Julkaisu Olli Jakonen

Results-based steering as a tool for centralized art policy management and instrumentalization?

Analysis of the Finnish Arts Council’s reformation

Finland’s cultural policy has been relatively stable for decades, but recent years have brought about certain new developments. This article discusses changes in cultural policy management within the Finnish welfare state. The focus is on the reformation of the Finnish Arts Council system between 2013 and 2019. The article considers the evolution of efforts to widen the Arts Council’s scope from its traditional art promotion role to harness its work more tightly to serve governmental policies and to adopt performance management practices over recent years.

The article examines the steering of the Arts Promotion Centre Finland (Taike), founded in 2013. It analyses different policy instruments used in Taike’s steering, such as legal and administrative instruments, as well as subsidies it allocates to cultural actors, to examine general cultural policy intentions and public sector management practices behind Taike’s foundation and development. The main research method is a qualitative content analysis supported by data on subsidies to illustrate changes in art funding policies. Taike’s scope as an implementer of cultural policy has widened considerably since its foundation. Performance management ties Taike to the government programmes. Social and economic instrumental types are attached thoroughly to Taike’s operations along the traditional aesthetic instrumentality.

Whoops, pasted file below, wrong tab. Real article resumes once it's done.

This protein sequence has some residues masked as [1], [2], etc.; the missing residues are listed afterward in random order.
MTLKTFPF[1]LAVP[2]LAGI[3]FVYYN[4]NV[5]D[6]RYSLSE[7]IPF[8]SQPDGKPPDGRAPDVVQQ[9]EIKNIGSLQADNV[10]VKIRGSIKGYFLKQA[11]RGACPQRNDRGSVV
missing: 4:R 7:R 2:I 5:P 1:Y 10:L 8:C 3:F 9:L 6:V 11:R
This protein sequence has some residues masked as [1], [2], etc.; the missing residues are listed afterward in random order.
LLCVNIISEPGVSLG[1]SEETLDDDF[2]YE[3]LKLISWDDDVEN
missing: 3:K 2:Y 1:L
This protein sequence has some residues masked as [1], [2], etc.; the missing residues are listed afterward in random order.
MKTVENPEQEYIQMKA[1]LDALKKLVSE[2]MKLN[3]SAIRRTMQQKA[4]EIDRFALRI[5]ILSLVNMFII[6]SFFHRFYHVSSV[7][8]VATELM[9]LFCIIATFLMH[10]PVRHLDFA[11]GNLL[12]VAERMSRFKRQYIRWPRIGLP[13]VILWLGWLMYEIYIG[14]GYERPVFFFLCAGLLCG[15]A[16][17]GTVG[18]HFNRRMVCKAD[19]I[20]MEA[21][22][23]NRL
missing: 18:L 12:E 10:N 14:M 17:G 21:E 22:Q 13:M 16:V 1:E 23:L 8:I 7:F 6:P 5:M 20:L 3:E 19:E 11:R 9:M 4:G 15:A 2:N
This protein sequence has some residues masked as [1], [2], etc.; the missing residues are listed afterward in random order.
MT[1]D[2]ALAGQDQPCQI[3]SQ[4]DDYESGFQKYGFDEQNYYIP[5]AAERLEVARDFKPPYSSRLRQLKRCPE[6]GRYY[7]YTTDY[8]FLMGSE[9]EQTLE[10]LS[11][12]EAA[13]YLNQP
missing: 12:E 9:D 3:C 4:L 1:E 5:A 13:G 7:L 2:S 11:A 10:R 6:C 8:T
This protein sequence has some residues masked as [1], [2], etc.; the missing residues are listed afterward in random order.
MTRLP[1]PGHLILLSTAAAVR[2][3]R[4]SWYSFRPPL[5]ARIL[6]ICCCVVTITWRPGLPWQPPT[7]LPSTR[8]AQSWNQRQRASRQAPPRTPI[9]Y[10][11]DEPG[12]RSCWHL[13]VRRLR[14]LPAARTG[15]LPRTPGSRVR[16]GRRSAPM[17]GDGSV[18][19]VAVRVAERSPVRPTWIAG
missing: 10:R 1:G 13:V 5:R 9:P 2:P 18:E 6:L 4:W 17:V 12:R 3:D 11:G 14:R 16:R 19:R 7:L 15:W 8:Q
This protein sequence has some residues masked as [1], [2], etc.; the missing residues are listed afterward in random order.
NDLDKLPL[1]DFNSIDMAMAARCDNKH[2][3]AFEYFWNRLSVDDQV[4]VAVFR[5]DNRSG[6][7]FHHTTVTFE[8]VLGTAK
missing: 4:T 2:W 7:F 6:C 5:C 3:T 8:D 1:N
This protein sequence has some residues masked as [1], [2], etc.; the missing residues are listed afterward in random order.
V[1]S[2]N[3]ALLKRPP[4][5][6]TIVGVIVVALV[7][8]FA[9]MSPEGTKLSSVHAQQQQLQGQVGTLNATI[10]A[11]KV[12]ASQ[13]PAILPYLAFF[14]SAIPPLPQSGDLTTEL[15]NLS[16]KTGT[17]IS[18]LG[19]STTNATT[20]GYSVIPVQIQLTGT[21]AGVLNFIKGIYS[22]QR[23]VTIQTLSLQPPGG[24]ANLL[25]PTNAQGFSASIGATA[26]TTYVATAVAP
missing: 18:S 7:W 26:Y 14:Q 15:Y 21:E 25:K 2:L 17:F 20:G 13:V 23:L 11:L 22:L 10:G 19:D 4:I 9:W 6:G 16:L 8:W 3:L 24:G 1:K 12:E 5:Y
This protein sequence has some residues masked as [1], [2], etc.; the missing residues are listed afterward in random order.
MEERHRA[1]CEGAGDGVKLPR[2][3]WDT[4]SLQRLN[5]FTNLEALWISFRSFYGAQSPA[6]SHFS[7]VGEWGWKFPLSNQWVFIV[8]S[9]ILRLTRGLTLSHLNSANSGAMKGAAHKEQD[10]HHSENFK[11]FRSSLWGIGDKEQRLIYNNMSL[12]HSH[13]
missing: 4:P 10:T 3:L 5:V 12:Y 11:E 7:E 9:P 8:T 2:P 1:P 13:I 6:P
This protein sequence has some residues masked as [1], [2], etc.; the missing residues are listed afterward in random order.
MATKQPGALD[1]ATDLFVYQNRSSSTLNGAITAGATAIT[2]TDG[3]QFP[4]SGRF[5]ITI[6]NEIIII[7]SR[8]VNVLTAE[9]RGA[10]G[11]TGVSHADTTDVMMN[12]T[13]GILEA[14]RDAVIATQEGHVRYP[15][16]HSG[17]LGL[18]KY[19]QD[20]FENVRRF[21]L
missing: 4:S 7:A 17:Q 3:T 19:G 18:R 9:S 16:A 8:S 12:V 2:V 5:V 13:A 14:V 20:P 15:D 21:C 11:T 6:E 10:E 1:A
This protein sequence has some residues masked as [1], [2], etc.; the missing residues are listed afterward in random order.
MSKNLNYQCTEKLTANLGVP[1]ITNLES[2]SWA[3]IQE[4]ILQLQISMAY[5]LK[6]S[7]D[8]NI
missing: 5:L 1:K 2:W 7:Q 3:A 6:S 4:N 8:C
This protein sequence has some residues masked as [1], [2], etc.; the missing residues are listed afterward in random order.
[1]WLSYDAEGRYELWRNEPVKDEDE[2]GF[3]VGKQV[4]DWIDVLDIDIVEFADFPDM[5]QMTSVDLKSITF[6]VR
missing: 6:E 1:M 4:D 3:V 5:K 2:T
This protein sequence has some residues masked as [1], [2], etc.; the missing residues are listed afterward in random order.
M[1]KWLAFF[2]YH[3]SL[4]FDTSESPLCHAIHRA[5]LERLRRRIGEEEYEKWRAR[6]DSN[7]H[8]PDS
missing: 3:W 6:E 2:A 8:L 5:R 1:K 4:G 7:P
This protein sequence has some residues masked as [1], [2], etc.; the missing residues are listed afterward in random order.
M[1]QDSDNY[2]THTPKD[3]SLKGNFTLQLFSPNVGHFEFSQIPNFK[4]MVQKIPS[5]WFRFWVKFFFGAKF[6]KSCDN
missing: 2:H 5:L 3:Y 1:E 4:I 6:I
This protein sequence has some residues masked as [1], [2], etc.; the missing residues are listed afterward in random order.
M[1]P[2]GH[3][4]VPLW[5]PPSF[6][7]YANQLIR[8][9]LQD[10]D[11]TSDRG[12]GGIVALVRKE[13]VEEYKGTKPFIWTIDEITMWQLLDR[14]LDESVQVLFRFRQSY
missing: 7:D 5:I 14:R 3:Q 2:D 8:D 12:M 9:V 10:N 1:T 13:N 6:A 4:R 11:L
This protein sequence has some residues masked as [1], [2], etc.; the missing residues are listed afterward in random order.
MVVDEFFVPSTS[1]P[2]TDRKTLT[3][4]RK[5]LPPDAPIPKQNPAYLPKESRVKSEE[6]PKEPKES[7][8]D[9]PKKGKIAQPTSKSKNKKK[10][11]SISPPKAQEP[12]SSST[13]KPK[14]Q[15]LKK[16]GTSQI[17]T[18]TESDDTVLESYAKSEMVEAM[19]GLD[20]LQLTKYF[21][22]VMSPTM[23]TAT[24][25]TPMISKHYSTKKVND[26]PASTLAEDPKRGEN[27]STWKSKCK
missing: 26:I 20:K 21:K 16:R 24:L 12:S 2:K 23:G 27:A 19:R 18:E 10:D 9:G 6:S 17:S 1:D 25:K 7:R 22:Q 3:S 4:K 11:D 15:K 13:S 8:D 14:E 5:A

Following the general developments in the Finnish public sector, the role of civil servants has strengthened while the arts field’s power has diminished. The current hybrid model of Finnish art policy administration via Taike is found to combine elements of both welfare and competition state steering models. Despite some New Public Management (NPM)-oriented steering mechanisms, the role of laws and resource steering are also central to instrumentalization. Furthermore, endogenous factors, administrational politics, and civil servants of the cultural sector play key roles in instrumentalization.

Project researchers